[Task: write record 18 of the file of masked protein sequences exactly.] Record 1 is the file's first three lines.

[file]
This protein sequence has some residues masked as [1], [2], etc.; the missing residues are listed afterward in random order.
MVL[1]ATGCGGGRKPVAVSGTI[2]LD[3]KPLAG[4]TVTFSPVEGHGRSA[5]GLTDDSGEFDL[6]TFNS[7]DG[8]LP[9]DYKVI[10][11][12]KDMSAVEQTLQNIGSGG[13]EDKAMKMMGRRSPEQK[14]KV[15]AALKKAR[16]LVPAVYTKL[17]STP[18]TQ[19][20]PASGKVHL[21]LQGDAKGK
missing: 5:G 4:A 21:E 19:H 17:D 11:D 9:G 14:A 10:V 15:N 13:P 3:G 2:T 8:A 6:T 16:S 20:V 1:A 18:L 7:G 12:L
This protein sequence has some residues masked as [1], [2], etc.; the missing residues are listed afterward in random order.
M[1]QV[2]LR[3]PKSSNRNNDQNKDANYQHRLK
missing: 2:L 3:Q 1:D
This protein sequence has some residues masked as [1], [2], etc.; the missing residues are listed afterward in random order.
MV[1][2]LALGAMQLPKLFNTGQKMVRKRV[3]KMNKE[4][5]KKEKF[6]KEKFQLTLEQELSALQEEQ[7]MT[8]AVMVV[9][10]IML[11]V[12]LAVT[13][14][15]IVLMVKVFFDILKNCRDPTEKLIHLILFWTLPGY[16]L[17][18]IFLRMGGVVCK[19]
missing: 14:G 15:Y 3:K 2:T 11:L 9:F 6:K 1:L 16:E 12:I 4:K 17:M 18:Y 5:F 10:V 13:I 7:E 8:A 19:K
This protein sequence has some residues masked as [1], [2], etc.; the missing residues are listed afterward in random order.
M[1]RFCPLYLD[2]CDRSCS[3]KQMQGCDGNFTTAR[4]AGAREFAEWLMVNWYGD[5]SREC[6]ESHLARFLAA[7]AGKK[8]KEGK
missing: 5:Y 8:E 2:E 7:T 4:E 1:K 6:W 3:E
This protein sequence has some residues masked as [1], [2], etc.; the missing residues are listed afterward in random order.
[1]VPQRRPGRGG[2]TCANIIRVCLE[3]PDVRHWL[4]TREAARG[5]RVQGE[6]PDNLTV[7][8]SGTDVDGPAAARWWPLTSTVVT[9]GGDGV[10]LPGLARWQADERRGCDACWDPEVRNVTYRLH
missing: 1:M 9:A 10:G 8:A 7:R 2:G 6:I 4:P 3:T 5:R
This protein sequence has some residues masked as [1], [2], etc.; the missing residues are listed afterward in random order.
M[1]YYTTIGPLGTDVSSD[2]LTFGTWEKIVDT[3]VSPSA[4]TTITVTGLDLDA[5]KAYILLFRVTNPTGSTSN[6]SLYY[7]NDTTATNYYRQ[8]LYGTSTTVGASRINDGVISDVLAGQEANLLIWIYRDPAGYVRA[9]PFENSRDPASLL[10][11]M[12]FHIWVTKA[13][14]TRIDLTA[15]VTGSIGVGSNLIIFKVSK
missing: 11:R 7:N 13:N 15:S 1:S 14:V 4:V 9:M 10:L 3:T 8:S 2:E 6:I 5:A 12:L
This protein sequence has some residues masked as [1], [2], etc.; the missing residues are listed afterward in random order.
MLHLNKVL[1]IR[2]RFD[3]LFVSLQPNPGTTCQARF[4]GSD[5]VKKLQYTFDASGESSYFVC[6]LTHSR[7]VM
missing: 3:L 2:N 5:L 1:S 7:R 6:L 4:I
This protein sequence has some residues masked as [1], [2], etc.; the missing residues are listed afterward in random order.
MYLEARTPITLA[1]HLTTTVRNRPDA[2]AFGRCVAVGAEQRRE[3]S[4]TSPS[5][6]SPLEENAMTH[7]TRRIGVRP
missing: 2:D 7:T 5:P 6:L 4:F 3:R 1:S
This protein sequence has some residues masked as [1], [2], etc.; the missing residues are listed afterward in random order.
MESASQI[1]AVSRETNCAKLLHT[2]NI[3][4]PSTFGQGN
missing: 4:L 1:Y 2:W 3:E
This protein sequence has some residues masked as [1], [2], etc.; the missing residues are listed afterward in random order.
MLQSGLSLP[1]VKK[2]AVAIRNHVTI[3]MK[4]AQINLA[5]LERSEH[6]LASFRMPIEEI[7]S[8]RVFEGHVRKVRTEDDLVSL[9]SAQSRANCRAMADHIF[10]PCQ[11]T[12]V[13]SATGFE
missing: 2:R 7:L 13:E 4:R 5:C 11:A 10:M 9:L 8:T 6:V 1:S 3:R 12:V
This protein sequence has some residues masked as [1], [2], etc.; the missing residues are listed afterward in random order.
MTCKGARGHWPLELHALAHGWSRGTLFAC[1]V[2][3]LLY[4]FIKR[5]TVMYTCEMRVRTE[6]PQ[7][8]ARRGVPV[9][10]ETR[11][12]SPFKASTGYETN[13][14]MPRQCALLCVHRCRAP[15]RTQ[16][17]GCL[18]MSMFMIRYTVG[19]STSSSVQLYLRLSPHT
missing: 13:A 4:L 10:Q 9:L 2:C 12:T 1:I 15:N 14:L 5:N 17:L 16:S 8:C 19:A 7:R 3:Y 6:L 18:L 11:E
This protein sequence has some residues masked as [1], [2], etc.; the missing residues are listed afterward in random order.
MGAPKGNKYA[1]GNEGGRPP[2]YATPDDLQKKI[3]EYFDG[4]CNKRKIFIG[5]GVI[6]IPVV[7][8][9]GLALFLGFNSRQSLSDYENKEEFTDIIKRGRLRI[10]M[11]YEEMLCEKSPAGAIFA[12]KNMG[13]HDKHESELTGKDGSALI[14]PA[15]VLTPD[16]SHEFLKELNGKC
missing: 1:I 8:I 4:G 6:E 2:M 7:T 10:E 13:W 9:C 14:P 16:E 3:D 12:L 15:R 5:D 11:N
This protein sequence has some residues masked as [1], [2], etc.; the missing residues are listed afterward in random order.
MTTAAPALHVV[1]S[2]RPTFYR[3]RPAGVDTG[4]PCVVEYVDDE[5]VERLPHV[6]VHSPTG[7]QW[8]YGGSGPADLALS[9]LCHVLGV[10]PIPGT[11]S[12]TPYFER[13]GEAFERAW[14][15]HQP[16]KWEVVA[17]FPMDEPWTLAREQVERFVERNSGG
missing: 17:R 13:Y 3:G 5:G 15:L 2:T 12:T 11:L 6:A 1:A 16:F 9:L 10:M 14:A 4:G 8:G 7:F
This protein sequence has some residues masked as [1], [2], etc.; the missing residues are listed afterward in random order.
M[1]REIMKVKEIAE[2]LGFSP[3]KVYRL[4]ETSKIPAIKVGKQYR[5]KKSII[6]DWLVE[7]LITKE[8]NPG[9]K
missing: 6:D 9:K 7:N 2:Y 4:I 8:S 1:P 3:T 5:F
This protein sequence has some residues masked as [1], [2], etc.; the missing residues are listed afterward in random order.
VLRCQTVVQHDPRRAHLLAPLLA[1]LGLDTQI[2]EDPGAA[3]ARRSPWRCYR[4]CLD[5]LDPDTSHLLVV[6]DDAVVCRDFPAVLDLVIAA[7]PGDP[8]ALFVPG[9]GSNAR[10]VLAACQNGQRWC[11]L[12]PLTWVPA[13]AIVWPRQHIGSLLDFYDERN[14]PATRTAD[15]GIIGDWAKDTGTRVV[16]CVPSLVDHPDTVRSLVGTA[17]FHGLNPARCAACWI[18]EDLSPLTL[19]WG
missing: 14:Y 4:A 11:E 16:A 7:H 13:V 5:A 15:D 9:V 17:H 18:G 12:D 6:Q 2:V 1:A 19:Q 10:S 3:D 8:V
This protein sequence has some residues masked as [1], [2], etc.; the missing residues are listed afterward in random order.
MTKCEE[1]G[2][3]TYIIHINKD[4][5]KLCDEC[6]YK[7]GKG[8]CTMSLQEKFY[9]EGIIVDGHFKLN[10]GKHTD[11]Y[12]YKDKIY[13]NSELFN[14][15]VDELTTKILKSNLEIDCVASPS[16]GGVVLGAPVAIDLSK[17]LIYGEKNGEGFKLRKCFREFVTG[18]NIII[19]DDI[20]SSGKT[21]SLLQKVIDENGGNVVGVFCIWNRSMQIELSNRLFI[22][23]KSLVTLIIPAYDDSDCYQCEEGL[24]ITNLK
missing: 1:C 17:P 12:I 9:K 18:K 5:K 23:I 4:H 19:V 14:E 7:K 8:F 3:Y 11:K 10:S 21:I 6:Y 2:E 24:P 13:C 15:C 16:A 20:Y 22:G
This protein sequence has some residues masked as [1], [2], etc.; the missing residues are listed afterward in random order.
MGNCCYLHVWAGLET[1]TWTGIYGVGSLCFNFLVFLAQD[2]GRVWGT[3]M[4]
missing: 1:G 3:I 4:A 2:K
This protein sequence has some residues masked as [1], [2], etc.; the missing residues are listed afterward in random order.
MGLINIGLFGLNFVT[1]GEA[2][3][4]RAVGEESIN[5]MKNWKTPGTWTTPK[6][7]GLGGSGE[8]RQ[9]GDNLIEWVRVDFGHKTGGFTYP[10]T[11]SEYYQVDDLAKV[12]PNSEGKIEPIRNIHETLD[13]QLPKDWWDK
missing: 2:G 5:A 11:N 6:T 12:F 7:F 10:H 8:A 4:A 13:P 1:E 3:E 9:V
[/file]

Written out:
This protein sequence has some residues masked as [1], [2], etc.; the missing residues are listed afterward in random order.
MGLINIGLFGLNFVT[1]GEA[2][3][4]RAVGEESIN[5]MKNWKTPGTWTTPK[6][7]GLGGSGE[8]RQ[9]GDNLIEWVRVDFGHKTGGFTYP[10]T[11]SEYYQVDDLAKV[12]PNSEGKIEPIRNIHETLD[13]QLPKDWWDK
missing: 2:G 5:A 11:N 6:T 12:F 7:F 10:H 8:A 4:A 13:P 1:E 3:E 9:V